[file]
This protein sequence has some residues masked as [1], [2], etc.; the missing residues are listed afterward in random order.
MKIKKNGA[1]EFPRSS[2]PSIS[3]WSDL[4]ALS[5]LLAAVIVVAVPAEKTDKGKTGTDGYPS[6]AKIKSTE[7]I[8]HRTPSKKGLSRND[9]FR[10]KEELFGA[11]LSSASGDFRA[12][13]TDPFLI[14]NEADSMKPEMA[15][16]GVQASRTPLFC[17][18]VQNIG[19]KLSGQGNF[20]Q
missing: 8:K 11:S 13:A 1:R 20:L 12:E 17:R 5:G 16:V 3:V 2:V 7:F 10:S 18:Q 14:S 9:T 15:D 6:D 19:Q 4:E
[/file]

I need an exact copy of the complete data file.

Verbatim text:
This protein sequence has some residues masked as [1], [2], etc.; the missing residues are listed afterward in random order.
MKIKKNGA[1]EFPRSS[2]PSIS[3]WSDL[4]ALS[5]LLAAVIVVAVPAEKTDKGKTGTDGYPS[6]AKIKSTE[7]I[8]HRTPSKKGLSRND[9]FR[10]KEELFGA[11]LSSASGDFRA[12][13]TDPFLI[14]NEADSMKPEMA[15][16]GVQASRTPLFC[17][18]VQNIG[19]KLSGQGNF[20]Q
missing: 8:K 11:S 13:A 1:R 20:L 12:E 17:R 5:G 16:V 3:V 2:V 7:F 10:S 18:Q 14:S 9:T 15:D 6:D 19:Q 4:E